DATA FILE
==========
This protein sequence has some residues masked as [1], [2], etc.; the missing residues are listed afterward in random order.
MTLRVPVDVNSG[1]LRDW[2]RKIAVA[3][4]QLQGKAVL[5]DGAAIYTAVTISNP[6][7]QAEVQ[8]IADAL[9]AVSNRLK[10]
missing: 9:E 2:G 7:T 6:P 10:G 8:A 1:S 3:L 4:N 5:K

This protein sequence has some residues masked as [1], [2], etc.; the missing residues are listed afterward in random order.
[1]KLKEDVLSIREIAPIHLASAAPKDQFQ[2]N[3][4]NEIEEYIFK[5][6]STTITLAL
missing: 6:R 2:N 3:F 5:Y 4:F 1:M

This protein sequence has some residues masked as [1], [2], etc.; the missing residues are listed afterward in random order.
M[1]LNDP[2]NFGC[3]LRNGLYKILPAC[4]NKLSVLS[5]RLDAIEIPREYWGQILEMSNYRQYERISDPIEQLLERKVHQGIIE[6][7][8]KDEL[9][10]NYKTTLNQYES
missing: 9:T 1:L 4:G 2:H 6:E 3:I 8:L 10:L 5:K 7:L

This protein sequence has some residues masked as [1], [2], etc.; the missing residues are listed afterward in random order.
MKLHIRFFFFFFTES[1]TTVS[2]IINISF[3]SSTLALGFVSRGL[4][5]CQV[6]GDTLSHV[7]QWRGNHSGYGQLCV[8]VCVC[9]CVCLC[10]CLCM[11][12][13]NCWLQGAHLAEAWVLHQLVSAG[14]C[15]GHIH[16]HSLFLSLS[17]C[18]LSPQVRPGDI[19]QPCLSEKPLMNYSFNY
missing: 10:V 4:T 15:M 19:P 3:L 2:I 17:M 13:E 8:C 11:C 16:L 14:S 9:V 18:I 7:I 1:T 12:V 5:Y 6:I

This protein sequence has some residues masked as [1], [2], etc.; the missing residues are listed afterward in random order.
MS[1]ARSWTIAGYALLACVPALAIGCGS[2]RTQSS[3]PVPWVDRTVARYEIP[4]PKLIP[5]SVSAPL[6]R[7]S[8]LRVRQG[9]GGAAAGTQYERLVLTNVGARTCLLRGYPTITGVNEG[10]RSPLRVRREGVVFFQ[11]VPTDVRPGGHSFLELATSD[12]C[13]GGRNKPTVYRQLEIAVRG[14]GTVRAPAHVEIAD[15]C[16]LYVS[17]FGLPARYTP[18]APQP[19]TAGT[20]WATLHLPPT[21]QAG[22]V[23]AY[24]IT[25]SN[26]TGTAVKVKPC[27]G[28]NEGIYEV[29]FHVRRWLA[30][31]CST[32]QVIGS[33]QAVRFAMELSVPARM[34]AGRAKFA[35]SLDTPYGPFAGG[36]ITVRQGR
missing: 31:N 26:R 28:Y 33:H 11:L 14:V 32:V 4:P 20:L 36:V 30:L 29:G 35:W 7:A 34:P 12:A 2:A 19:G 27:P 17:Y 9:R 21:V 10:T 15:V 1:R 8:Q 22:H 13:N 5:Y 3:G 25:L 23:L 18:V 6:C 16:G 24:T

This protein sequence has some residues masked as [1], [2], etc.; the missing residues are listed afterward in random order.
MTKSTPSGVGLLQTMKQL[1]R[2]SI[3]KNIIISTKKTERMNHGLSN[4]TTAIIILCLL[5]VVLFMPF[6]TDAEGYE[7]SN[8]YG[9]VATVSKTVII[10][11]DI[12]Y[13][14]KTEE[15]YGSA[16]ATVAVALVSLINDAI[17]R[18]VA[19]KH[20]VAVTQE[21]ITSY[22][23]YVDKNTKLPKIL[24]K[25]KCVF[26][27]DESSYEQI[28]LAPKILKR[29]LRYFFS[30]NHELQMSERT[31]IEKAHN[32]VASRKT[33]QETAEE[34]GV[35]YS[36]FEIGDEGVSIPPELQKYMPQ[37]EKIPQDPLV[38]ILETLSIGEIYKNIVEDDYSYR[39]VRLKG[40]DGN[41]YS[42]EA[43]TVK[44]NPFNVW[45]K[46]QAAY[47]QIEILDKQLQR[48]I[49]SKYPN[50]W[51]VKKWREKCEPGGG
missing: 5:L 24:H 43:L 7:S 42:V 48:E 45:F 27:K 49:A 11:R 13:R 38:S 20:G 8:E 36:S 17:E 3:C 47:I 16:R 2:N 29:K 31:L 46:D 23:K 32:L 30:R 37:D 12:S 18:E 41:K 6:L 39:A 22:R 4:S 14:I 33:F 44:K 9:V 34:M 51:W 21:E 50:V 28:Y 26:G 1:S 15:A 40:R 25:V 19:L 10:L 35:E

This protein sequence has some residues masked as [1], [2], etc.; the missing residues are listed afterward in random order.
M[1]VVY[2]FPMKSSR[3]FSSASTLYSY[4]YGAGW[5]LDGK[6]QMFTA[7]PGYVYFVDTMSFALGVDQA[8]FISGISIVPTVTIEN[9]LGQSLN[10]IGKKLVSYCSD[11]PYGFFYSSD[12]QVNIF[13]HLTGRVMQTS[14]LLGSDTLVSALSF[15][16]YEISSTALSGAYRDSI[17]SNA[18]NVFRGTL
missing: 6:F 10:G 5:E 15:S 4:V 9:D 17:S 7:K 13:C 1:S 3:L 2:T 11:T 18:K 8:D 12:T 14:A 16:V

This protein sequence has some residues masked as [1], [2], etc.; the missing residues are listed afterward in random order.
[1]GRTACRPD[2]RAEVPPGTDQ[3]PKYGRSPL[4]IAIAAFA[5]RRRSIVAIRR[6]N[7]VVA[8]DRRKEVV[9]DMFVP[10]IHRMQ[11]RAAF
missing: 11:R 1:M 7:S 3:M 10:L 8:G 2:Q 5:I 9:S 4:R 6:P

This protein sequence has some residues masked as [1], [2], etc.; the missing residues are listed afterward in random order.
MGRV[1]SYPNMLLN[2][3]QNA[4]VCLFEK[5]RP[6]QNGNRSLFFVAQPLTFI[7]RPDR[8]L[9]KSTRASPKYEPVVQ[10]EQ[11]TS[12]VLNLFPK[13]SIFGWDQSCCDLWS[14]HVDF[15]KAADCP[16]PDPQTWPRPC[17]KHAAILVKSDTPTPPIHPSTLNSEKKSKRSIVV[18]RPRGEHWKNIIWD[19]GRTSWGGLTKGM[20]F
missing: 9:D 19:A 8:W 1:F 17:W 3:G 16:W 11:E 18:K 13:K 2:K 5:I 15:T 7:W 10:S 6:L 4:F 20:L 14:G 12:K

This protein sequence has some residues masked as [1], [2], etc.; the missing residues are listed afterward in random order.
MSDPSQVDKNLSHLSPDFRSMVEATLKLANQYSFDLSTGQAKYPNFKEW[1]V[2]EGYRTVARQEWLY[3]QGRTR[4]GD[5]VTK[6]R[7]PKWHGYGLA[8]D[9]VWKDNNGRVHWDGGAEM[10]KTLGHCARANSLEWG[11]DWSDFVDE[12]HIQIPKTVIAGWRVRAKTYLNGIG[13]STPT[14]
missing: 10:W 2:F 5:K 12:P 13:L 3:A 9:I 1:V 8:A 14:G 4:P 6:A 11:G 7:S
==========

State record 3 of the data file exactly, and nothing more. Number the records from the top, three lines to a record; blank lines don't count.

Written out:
This protein sequence has some residues masked as [1], [2], etc.; the missing residues are listed afterward in random order.
M[1]LNDP[2]NFGC[3]LRNGLYKILPAC[4]NKLSVLS[5]RLDAIEIPREYWGQILEMSNYRQYERISDPIEQLLERKVHQGIIE[6][7][8]KDEL[9][10]NYKTTLNQYES
missing: 9:T 1:L 4:G 2:H 6:E 3:I 8:L 10:L 5:K 7:L